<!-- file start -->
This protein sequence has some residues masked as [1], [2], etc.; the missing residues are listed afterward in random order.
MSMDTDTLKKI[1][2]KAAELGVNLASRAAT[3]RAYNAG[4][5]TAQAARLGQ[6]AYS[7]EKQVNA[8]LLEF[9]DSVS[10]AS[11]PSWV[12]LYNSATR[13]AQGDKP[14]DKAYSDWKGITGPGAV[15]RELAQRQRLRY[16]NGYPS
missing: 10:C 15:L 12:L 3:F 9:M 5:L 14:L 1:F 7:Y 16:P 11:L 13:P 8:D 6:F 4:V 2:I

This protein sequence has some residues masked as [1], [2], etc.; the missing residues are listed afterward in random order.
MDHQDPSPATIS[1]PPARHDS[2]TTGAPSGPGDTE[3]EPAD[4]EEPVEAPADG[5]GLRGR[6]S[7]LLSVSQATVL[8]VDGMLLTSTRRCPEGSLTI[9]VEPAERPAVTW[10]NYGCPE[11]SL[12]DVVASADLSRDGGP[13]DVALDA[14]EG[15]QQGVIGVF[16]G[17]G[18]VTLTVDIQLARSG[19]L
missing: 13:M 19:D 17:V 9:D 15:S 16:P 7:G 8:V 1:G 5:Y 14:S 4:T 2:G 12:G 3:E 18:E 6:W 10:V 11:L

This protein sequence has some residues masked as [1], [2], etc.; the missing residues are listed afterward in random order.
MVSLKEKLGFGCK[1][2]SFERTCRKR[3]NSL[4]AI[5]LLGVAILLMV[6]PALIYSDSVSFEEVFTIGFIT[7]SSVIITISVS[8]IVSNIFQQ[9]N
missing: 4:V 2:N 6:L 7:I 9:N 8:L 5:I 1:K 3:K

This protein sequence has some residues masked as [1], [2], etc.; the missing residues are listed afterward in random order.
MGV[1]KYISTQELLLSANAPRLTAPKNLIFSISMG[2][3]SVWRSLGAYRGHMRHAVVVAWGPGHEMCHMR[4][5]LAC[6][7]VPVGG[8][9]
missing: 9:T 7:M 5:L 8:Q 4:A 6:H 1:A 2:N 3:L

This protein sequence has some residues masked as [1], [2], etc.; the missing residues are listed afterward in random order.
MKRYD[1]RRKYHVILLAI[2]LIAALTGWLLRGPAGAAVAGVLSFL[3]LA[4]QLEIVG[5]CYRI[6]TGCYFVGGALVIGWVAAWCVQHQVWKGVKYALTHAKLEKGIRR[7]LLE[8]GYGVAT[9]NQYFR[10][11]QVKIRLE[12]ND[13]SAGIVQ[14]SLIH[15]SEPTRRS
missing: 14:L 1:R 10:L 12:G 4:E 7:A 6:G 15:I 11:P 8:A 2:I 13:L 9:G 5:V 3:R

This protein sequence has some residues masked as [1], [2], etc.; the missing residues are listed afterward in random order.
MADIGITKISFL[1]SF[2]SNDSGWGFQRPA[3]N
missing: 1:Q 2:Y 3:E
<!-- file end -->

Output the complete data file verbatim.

This protein sequence has some residues masked as [1], [2], etc.; the missing residues are listed afterward in random order.
MSMDTDTLKKI[1][2]KAAELGVNLASRAAT[3]RAYNAG[4][5]TAQAARLGQ[6]AYS[7]EKQVNA[8]LLEF[9]DSVS[10]AS[11]PSWV[12]LYNSATR[13]AQGDKP[14]DKAYSDWKGITGPGAV[15]RELAQRQRLRY[16]NGYPS
missing: 10:C 15:L 12:L 3:F 9:M 5:L 14:L 1:F 7:Y 16:P 11:L 13:P 8:D 6:F 4:V 2:I

This protein sequence has some residues masked as [1], [2], etc.; the missing residues are listed afterward in random order.
MDHQDPSPATIS[1]PPARHDS[2]TTGAPSGPGDTE[3]EPAD[4]EEPVEAPADG[5]GLRGR[6]S[7]LLSVSQATVL[8]VDGMLLTSTRRCPEGSLTI[9]VEPAERPAVTW[10]NYGCPE[11]SL[12]DVVASADLSRDGGP[13]DVALDA[14]EG[15]QQGVIGVF[16]G[17]G[18]VTLTVDIQLARSG[19]L
missing: 13:M 19:D 17:V 9:D 15:S 16:P 7:G 8:V 1:G 5:Y 14:S 4:T 2:G 12:G 3:E 18:E 6:W 10:V 11:L

This protein sequence has some residues masked as [1], [2], etc.; the missing residues are listed afterward in random order.
MVSLKEKLGFGCK[1][2]SFERTCRKR[3]NSL[4]AI[5]LLGVAILLMV[6]PALIYSDSVSFEEVFTIGFIT[7]SSVIITISVS[8]IVSNIFQQ[9]N
missing: 4:V 2:N 6:L 7:I 9:N 8:L 5:I 1:K 3:K

This protein sequence has some residues masked as [1], [2], etc.; the missing residues are listed afterward in random order.
MGV[1]KYISTQELLLSANAPRLTAPKNLIFSISMG[2][3]SVWRSLGAYRGHMRHAVVVAWGPGHEMCHMR[4][5]LAC[6][7]VPVGG[8][9]
missing: 9:T 7:M 5:L 8:Q 4:A 6:H 1:A 2:N 3:L

This protein sequence has some residues masked as [1], [2], etc.; the missing residues are listed afterward in random order.
MKRYD[1]RRKYHVILLAI[2]LIAALTGWLLRGPAGAAVAGVLSFL[3]LA[4]QLEIVG[5]CYRI[6]TGCYFVGGALVIGWVAAWCVQHQVWKGVKYALTHAKLEKGIRR[7]LLE[8]GYGVAT[9]NQYFR[10][11]QVKIRLE[12]ND[13]SAGIVQ[14]SLIH[15]SEPTRRS
missing: 14:L 1:R 10:L 12:G 4:E 7:A 6:G 15:I 11:P 8:A 2:I 13:L 9:G 5:V 3:R

This protein sequence has some residues masked as [1], [2], etc.; the missing residues are listed afterward in random order.
MADIGITKISFL[1]SF[2]SNDSGWGFQRPA[3]N
missing: 1:Q 2:Y 3:E